Vice News: a distinctive voice but will it be heard?

The founder of Vice, Shane Smith, wants to build 'the next CNN'. Ambitious - but he might just do it

(Image credit: Shane Smith of Vice)

A FEW years ago I spent a week being trained in the art of video journalism. The Times, my employer at the time, was trying to usher its hidebound print reporters into a bold new era of multimedia digital journalism. That's not quite how it worked out.

Since our tutors were old hands from ITV and the BBC, they taught us to replicate the formats and cliches of those venerable old beasts. And since we’d all gone into print rather than broadcast for a reason, what we ended up producing was, for the most part, a decidedly inferior imitation.

If our goal was to re-imagine broadcast journalism for the digital age, we missed it by a mile.

Subscribe to The Week

Escape your echo chamber. Get the facts behind the news, plus analysis from multiple perspectives.


Sign up for The Week's Free Newsletters

From our morning news briefing to a weekly Good News Newsletter, get the best of The Week delivered directly to your inbox.

From our morning news briefing to a weekly Good News Newsletter, get the best of The Week delivered directly to your inbox.

Sign up

Now it’s the turn of Vice News, and they look set to get much closer to the mark.

The Vice Media empire stated life 20 years ago as a low-budget magazine based in Montreal and partly funded by the Canadian government. It cultivated a young and culturally savvy audience, moved its offices to New York City and, having made a profitable transition to the web (the company is forecast to make a profit of $125m on revenues of half a billion dollars this year), is charging headlong into the video news market.

The company, which has been making feature-length video documentaries for some time, last week heralded the arrival of Vice News.

“Featuring the next generation of hosts, correspondents and producers from its 35 foreign bureaus, Vice News will report globally on issues such as war and conflict, crime and drugs, civil unrest and the environment,” it announced to the world.

“The channel will fill a void left by mainstream media and news aggregation websites struggling to engage youth audiences and offer high-quality compelling digital programming.”

If that sounds ambitious, then listen to the company’s founder, Shane Smith. “I want to build the next CNN," he says. "It’s within my grasp.”

Is it? Well, Vice TV certainly has a touch of the freshness and vitality that CNN injected into the broadcast news business back in the early 1990s - and which it has since lost.

Vice reporters are recognisably different from those on other video news channels. They’re much younger, for a start. More significantly, and unlike many digital video upstarts, they’re not trying to ape their TV network forbears.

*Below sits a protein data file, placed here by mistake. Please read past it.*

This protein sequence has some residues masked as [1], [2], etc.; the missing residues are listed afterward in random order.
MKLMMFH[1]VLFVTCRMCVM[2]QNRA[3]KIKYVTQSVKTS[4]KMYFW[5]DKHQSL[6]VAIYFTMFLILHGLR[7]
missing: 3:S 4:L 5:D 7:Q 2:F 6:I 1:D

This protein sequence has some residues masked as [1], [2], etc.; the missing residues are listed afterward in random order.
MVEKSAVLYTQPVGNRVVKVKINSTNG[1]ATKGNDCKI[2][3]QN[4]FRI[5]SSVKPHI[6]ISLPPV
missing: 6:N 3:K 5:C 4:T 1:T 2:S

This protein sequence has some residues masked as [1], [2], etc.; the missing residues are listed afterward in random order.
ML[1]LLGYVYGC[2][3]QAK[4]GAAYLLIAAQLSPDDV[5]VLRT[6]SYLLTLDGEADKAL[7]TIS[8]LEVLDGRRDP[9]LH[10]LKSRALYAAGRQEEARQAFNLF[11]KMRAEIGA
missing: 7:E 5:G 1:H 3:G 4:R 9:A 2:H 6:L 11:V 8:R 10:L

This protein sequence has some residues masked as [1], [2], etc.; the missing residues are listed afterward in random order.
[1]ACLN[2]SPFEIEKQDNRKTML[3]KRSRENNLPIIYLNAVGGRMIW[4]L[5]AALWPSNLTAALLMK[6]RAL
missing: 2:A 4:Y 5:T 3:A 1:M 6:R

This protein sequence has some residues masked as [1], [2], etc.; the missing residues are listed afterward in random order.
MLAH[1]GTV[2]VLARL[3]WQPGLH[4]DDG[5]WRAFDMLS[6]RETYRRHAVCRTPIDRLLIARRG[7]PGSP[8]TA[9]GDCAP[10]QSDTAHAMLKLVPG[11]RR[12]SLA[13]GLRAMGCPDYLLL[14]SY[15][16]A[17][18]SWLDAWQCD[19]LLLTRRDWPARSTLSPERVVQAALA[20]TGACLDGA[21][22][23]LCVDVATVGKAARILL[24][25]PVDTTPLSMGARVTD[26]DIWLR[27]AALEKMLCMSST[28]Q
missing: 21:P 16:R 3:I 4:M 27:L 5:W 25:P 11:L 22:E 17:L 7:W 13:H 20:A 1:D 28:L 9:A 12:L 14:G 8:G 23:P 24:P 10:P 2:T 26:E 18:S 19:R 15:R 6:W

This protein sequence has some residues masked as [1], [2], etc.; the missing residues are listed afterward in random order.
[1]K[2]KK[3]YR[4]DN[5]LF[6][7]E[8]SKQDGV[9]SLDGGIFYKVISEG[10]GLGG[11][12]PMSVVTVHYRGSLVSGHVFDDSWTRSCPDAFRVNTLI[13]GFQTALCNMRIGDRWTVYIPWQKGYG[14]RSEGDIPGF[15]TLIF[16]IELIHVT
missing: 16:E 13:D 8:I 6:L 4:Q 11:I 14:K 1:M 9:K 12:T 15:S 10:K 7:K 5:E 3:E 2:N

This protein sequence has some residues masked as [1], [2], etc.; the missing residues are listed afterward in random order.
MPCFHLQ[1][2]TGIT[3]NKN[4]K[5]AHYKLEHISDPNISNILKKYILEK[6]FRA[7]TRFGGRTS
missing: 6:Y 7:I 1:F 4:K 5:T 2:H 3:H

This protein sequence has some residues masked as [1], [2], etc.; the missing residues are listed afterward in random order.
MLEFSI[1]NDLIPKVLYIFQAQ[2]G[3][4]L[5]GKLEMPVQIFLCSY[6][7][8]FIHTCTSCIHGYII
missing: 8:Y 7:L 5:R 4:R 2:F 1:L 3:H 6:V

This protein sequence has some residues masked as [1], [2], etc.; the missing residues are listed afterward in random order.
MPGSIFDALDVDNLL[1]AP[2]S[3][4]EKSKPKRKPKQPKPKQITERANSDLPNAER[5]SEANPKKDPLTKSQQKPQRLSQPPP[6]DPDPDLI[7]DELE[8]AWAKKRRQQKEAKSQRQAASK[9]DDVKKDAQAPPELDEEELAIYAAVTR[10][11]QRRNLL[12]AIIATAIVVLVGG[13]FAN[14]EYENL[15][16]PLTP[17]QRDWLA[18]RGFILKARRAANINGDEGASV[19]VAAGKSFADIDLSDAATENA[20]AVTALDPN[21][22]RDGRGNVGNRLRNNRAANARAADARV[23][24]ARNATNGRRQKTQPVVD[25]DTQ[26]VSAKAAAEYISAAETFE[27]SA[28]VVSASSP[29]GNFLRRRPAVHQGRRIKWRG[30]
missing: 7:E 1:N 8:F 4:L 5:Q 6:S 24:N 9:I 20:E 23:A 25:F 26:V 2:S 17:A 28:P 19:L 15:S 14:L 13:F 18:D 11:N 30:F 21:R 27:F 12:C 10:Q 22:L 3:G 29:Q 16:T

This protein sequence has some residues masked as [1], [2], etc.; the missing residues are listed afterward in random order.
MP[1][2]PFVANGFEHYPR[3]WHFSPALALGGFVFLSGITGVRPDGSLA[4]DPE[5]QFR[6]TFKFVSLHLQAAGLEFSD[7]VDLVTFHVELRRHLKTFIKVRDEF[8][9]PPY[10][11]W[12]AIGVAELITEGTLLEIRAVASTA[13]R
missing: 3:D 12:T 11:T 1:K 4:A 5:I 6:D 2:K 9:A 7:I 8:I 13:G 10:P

Reports are longer and looser, without the scripted, choreographed feel of many news clips. At its best, for example in this dispatch from the Central African Republic, Vice News replaces the faux authority of traditional TV news with a refreshing curiosity and openness. At its worst it substitutes one form of ego with another. One trailer for the new service veers queasily close to treating news as a violent, real-world video game.

Vice has always flirted with self-parody and its news output is no different, but at least it has a distinctive voice.

Few big media companies produce more than a smattering of material intended specifically for online consumption. Newspaper sites still consist largely of text and images that could have appeared in print. Broadcasters fillet their bulletins and rolling news channels and populate their websites with second-hand clips.

By comparison, Vice News will be digital from the ground-up, built for a generation that watches video on a smartphone as often as on TV.

Smith has talked of becoming “the default source for news on YouTube”, attracting billions of viewers and millions of dollars in advertising revenue. So far, the Vice News YouTube channel has 200,000 subscribers - a healthy start, but a long way short of that goal.

Nevertheless, the old guard have taken note. CNN and HBO, the American pay-TV channel that brought us The Sopranos and The Wire, are both now carrying video made by Vice, and Smith says that mainstream media companies have queued up to invest in his company.

Rupert Murdoch is a fan. Perhaps he sees in Vice something of the spirit of News Corp in its early buccaneering days. Whatever the reason, last year he paid $70m for a five per cent stake in Vice Media, valuing the company at $1.4 billion - nearly six times what Jeff Bezos paid for the Washington Post.

Murdoch has stumbled before in the digital arena, buying MySpace just as it began to falter, for example, or - from a great remove - imagining that someone like me might contribute to the future of TV news. This time, though, he may have backed a winner.

Holden Frith tweets at @holdenfrith

Continue reading for free

We hope you're enjoying The Week's refreshingly open-minded journalism.

Subscribed to The Week? Register your account with the same email as your subscription.

Holden Frith is The Week’s digital director. He also makes regular appearances on “The Week Unwrapped”, speaking about subjects as diverse as vaccine development and bionic bomb-sniffing locusts. He joined The Week in 2013, spending five years editing the magazine’s website. Before that, he was deputy digital editor at The Sunday Times. He has also been’s technology editor and the launch editor of Wired magazine’s UK website. Holden has worked in journalism for nearly two decades, having started his professional career while completing an English literature degree at Cambridge University. He followed that with a master’s degree in journalism from Northwestern University in Chicago. A keen photographer, he also writes travel features whenever he gets the chance.